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“Books—bright windows in this life of ours, lit by the shining souls of men.”– The Island of Dr. Moreau as Science Fiction

H.G. Wells’s The Island of Doctor Moreau is a highly versatile novel which can easily be classified within numerous genres. However, the most applicable genre to the theme of the novel and the overall specifics is that of science fiction. Science fiction can be defined as the stylistic genre which incorporates elements of the unreal, specifically through use of technology or scientific discoveries, in order to create novelty. Because of the setting of the novel, the overall mystique surrounding the island, and additionally the experimentation which takes place in this work, The Island of Doctor Moreau is a novel which deftly adheres to the definition of what science fiction entails.

The situation which surrounds Prendick’s salvation is one of mystery. The events seem fantastical and purely by chance. Floating in and out of consciousness, Prendick is unaware of how he is saved and who he is saved by. Unsure of who to owe his salvation to, the reflective period of the first few chapters aid to the mystery. As one that was unaware of his surroundings, the beginning of the novel has an air of uncertainty and the idea of Prendrick being an unreliable witness to his own salvation is established. The entire novel, in fact, is reliant upon Prendrick’s disbelief at the situation he has found himself in. This air of mystery of the island and its inhabitants reinforces the unreal aspect of science fiction genre.

Additionally, and perhaps more importantly, the experimentation which takes place on the island is the integral aspect which stabilizes this novel’s science fiction classification. “These creatures you have seen are animals carven and wrought into new shapes. To that– to the study of the plasticity of living forms– my life has been devoted (53)”. As Doctor Moreau explains to Prendrick in this quotation, the “humans” which Prendrick has been encountering on the island were not born into their present state. The experimentation of Doctor Moreau molds and mutilates them into something supernatural, also reminiscent of science fiction. With the unnatural experimentation as the vehicle for advancement on the island, The Island of Dr. Moreau can further be cemented as a work of science fiction.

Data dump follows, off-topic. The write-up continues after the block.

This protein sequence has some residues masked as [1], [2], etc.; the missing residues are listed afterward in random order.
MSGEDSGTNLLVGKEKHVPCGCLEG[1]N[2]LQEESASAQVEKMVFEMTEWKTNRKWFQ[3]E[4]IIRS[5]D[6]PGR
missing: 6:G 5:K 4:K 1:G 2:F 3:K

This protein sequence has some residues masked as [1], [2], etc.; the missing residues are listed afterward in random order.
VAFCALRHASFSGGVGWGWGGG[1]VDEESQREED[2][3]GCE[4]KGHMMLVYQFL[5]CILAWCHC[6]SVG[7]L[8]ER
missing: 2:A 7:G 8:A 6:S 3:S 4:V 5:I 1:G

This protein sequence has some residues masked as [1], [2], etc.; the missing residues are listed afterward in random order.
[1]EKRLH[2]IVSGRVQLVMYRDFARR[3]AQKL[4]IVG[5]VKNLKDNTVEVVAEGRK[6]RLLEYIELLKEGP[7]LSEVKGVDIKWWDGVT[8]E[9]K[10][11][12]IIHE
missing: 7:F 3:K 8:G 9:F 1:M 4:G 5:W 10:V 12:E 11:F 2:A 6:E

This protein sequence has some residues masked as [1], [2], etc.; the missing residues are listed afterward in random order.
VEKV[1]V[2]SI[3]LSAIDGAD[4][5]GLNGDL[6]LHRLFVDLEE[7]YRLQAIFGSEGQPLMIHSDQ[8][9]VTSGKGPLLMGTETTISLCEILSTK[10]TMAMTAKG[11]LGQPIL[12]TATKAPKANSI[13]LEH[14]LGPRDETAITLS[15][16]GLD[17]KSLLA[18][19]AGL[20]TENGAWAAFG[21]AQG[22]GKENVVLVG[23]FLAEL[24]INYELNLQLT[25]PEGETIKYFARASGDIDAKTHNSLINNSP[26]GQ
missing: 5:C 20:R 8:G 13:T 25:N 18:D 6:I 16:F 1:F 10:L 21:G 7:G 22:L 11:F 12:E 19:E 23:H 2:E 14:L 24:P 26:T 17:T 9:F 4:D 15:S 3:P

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Science Fiction and Fairy Tales

I think it is quite difficult to place The Island of Dr. Moreau into one specific genre.  H.G. Wells wrote this book at a time before science fiction was really considered a genre of literature.  With this being so, I do believe the genre that most fits this book is science fiction.  I also believe that some aspects of fairy tales are present in this book.

I think this book does fit into the genre of science fiction for a few reasons.  First of all, the subject of this story involves scientists!  Vivisection, the main subject of this book is very much a science fiction idea.  The fact that some of the characters in the book were vivisecting animals to make them into humans is absolutely absurd, and quite horrifying.  Especially with European scientists having a big debate about the ethics involved with animal vivisection at the time this book was written; makes the book and its subject even more scary.

One way The Island of Dr. Moreau connects to other things, (specifically fairy tales) that we have read so far, happens near the beginning of the book.  An old man, who we later find out is Dr. Moreau tells Prendick, “Our little establishment here contains a secret or so, is a kind of Bluebeard’s Chamber, in fact” (Wells 21).  I was so shocked when I read this in the book!  This is a blatant connection to fairy tales, for “Bluebeard’s Chamber” contained the bodies of the past wives he had.  If anyone reading this book knew anything about Bluebeard, they would know if a secret “kind of like Bluebeard’s Chamber” was on that island, it would have to be a huge and horrifying secret.

The fairy tale of Bluebeard served as a lesson (when it was told orally and especially once it had been written down) to be learned and a forewarning to wives about how terrible marriage can be.  I believe The Island of Dr. Moreau teaches the same kind of lesson; being that advances in science and attempting to control nature will not work.  Nature will most always run its course.